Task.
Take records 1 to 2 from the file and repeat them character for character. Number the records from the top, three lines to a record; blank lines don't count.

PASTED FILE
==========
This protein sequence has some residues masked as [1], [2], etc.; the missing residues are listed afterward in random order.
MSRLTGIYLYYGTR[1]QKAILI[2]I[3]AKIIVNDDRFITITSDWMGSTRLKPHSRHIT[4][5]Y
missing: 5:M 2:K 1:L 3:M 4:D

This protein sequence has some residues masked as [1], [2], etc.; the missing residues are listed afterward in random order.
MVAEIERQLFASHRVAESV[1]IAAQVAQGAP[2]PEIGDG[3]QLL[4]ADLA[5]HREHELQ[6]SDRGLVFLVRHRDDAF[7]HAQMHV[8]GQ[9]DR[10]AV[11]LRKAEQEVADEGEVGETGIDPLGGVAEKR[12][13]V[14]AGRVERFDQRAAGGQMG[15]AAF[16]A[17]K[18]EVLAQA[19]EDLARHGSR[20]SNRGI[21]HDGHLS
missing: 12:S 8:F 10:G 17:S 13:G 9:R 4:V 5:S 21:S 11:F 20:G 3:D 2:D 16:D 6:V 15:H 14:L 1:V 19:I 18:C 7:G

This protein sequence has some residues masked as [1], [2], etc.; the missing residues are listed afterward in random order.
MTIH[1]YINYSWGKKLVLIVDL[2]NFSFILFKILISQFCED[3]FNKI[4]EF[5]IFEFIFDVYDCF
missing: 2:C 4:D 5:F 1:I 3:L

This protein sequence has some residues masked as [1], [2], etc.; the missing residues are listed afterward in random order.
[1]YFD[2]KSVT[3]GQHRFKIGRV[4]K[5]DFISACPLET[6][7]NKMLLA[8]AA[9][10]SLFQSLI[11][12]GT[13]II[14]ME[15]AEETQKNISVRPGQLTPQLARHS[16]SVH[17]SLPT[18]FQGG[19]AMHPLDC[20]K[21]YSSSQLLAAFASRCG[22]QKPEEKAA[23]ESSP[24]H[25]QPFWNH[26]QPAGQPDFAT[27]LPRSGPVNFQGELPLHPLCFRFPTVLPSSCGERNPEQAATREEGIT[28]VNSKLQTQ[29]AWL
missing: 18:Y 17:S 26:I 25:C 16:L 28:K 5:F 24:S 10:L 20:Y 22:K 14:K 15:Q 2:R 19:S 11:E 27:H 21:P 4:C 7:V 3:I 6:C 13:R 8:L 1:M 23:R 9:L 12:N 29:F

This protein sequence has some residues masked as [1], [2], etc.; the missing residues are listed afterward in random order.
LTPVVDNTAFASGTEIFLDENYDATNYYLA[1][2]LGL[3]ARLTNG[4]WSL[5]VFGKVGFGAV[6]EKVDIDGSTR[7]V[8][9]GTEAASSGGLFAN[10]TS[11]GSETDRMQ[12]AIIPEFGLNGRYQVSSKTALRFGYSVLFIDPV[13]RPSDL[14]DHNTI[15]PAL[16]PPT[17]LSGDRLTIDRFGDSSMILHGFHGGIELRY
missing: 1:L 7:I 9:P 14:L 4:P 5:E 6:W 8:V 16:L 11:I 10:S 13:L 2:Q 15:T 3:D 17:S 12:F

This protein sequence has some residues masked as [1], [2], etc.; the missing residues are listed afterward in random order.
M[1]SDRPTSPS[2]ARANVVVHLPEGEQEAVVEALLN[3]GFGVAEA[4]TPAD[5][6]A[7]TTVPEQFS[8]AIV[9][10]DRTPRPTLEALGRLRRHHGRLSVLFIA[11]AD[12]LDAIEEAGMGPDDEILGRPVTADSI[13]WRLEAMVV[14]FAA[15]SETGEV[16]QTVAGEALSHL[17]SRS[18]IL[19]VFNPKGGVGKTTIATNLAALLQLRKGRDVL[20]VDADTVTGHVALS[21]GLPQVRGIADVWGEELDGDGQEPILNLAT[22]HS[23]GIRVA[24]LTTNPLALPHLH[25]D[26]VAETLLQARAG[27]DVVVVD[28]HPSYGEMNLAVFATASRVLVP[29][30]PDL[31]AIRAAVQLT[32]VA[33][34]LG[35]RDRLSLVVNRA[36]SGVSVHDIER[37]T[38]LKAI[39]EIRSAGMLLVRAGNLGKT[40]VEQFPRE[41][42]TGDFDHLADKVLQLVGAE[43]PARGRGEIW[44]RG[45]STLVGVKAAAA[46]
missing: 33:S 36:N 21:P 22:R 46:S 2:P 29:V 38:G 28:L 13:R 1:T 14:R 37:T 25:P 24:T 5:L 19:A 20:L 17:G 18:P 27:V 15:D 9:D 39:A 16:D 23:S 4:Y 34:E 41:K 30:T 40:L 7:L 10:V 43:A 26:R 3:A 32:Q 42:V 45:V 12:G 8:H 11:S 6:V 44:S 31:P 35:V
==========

This protein sequence has some residues masked as [1], [2], etc.; the missing residues are listed afterward in random order.
MSRLTGIYLYYGTR[1]QKAILI[2]I[3]AKIIVNDDRFITITSDWMGSTRLKPHSRHIT[4][5]Y
missing: 5:M 2:K 1:L 3:M 4:D

This protein sequence has some residues masked as [1], [2], etc.; the missing residues are listed afterward in random order.
MVAEIERQLFASHRVAESV[1]IAAQVAQGAP[2]PEIGDG[3]QLL[4]ADLA[5]HREHELQ[6]SDRGLVFLVRHRDDAF[7]HAQMHV[8]GQ[9]DR[10]AV[11]LRKAEQEVADEGEVGETGIDPLGGVAEKR[12][13]V[14]AGRVERFDQRAAGGQMG[15]AAF[16]A[17]K[18]EVLAQA[19]EDLARHGSR[20]SNRGI[21]HDGHLS
missing: 12:S 8:F 10:G 17:S 13:G 9:R 4:V 5:S 21:S 11:F 20:G 3:D 2:D 16:D 6:V 15:H 14:L 1:V 19:I 18:C 7:G